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Australian Open: Roger Federer says he did care about players’ health

Federer took to the practice courts in Melbourne on Saturday
2020 Australian Open
Venue: Melbourne Park Dates: 20 January to 2 February
Coverage: Listen on BBC Radio 5 Live Sports Extra and online; Live text on selected matches on the BBC Sport website and app.

Roger Federer says he could not have “gone on court and told people to stop” when poor air quality affected players in Australian Open qualifying.

Bushfires in Australia have caused air pollution issues and several lower-ranked players criticised the top stars for not publicly supporting them.

Swiss great Federer said he spoke to tournament officials, telling them they needed to communicate better.

The 20-time Grand Slam winner said: “I don’t think I can do more than I did.”

The 38-year-old world number three, who has won six Australian Open titles, added: “We all care for one another. I told them communication is key for all of us, for everybody.

“We just need to do more because I feel like I hadn’t got enough information.”

Fires have been raging in Australia since September, killing at least 28 people, destroying thousands of homes and scorching millions of acres of land.

Spanish top seed Rafael Nadal says he also spoke to Australian Open tournament director Craig Tiley and was “convinced” by the reassurances given that players would be taken off court if air quality experts deemed it was unhealthy to compete in.

Slovenia’s Dalila Jakupovic had to be helped off court when she retired from her qualifying match on Tuesday because of the air quality.

British player Liam Broady said having to play his first-round qualifier on the same day “made his blood boil”, adding he was “gasping for air” as he lost to Belarusian Ilya Ivashka.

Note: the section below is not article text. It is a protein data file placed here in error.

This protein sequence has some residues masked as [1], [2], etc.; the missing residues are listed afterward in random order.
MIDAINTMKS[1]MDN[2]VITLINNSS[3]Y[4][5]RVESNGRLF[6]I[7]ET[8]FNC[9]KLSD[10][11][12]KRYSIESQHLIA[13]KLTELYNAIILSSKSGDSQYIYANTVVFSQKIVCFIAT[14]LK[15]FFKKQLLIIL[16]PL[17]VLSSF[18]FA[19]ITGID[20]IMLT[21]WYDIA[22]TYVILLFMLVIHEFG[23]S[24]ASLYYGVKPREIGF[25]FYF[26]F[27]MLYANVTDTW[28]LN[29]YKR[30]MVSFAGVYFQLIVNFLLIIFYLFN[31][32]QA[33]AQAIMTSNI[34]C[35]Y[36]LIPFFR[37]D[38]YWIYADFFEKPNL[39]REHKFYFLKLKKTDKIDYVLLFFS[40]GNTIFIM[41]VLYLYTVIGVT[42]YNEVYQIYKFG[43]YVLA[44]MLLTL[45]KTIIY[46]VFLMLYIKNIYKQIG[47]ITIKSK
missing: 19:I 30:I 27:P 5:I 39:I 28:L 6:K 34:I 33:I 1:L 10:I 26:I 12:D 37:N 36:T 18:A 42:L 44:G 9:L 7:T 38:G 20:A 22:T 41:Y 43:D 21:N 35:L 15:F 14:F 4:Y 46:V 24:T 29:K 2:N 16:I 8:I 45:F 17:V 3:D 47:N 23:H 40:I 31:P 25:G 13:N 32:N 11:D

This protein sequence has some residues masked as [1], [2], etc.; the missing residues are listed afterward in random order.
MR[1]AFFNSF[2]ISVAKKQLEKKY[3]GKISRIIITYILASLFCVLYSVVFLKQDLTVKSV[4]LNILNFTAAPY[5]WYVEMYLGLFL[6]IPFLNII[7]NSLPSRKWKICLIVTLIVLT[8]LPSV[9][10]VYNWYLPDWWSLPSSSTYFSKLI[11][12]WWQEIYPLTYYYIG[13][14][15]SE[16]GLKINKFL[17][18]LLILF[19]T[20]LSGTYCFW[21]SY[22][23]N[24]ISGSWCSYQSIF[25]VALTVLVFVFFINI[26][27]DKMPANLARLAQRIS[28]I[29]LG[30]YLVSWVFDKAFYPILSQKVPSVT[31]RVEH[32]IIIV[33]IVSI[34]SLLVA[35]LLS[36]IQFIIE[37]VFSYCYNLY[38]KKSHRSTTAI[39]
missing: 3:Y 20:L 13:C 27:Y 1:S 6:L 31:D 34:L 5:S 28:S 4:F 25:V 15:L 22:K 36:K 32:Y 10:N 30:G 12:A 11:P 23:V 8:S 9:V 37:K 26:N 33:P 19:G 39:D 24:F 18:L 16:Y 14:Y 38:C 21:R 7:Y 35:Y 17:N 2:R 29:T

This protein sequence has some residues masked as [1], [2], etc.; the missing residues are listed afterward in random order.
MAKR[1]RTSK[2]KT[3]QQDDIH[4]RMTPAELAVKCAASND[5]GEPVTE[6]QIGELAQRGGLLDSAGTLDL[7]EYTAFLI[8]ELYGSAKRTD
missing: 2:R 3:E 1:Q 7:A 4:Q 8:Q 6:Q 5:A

People in Melbourne were advised to stay indoors and keep pets inside on Tuesday.

Australian Open organisers have since confirmed matches will be suspended if the level of air quality goes above 200 on the PM2.5 measure they are using.

This information was made public for the first time on Thursday evening, with the players only receiving the information in an email sent out on Wednesday night – described by Broady as “a slap in the face”.

Federer said a lot of players were left confused on Tuesday and Wednesday.

“So what can I do? I can go to the office, speak to them. I went to them the first day when it was bad on Tuesday, the next day on Wednesday when it was still bad,” he added.

“Can I go on court and say, Everybody stop play? I can try. I don’t think that’s going to do much.”

Tiley said the tournament decided on a threshold of 200 for suspending matches after talking to environment experts and respiratory specialists, adding some sporting events – including the Olympics – use 300 as their benchmark.

“I received – and that doesn’t mean everyone should be the same – an answer that convinces me,” Nadal, a 19-time Grand Slam champion, said.

“They told me that they have the right specialists here analysing and monitoring the air every four minutes.

“There are parameters, if it is over 200, we don’t play, and if it is under 200 we normally play.

“And I was given an answer that the ‘Olympic rule’ is until 300 you can keep competing.

“I really cannot believe that the most important committee in the world wants bad health for the competitors.

“So that answer convinces me. I am here to play.”

However, Canadian 13th seed Denis Shapovalov says he would not play – and default a match – if the air quality became hazardous.

“I don’t want to risk my life, risk my health being out there playing in these conditions when I can play for the next 10-15 years,” said the 20-year-old.

“I think everyone is on the same page in terms of how it is.

“I don’t think anyone is happy with the way things are being dealt with.”

Shapovalov, who helped Canada reach the Davis Cup final in November, said tournament officials should consider reducing men’s matches to three sets if play is suspended for long periods because of poor air quality.

Article courtesy of BBC Sport
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